On August 16th, 2021, the SEC announced that they charged a London-based public company with a $1 Million fine for misleading investors about a 2018 cyber intrusion.
The 2018 cyber intrusion involved the following:
- Theft of millions of records.
- Including dates of birth and email addresses.
- Theft of administrator log-in credentials.
- Inadequate disclosures controls and procedures.
It is important to remember the 2018 cyber intrusion because the company began to make misleading statements in 2019.
Those misleading statements were the following:
- This company referred to a data privacy incident in their 2019 semi-annual report as a hypothetical risk, but the issue behind this was that the Cyber Intrusion already occurred prior to that report in 2018.
- The company provided a media statement in 2019 as well stating it had “strict protections” in place, but when this statement was made, the Company was already aware that the dates of birth and email addresses records were stolen.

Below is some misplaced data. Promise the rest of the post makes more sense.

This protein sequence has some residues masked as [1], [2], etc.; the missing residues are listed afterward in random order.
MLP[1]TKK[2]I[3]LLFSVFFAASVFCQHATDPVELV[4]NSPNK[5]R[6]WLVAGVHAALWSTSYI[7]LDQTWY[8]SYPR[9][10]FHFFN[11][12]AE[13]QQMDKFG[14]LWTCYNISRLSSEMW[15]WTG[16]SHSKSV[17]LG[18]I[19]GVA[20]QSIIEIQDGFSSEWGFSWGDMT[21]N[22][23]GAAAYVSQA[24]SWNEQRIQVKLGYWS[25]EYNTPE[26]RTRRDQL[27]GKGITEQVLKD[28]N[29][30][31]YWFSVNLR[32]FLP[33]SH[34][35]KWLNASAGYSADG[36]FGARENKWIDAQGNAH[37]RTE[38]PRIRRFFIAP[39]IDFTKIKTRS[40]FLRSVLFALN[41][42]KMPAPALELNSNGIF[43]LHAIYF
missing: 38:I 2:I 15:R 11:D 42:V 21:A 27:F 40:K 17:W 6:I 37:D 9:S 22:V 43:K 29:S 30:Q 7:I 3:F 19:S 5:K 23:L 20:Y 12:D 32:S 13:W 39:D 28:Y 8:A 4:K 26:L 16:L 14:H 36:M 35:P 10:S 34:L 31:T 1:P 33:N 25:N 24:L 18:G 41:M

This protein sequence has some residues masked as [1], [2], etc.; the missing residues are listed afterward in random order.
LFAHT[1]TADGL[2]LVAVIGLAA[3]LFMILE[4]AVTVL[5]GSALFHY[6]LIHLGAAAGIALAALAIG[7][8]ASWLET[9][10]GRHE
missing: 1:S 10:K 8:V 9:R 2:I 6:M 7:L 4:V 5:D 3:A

- Another key omission from the company was that they failed to state that millions of rows of student data, usernames, and hashed passwords that were stolen.
- Disclosure controls and procedures were not designed to ensure that those responsible for making disclosure determinations were informed of certain information about the circumstances surrounding the breach.
It is important to note that the Chief of the SEC Enforcement Division’s Cyber Unit, Kristina Littman, stated that the order found the London-based public company failed to disclose the breach to investors until they were contacted by media. Nonetheless, they still did not fully disclose that breach, and they understated the entire incident while overstating their data protections. She also added that it is going to be very important for public companies moving forward to provide clear and precise information to investors about cyber occurrences.
This should serve as a warning to all companies to not only protect themselves against cyber occurrences, but to fully disclose information about cyberattacks if they occur. This is not the first instance where the SEC has issued fines for non-disclosures and is going to be something worth paying attention to moving forward.
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To view the full SEC Release click here!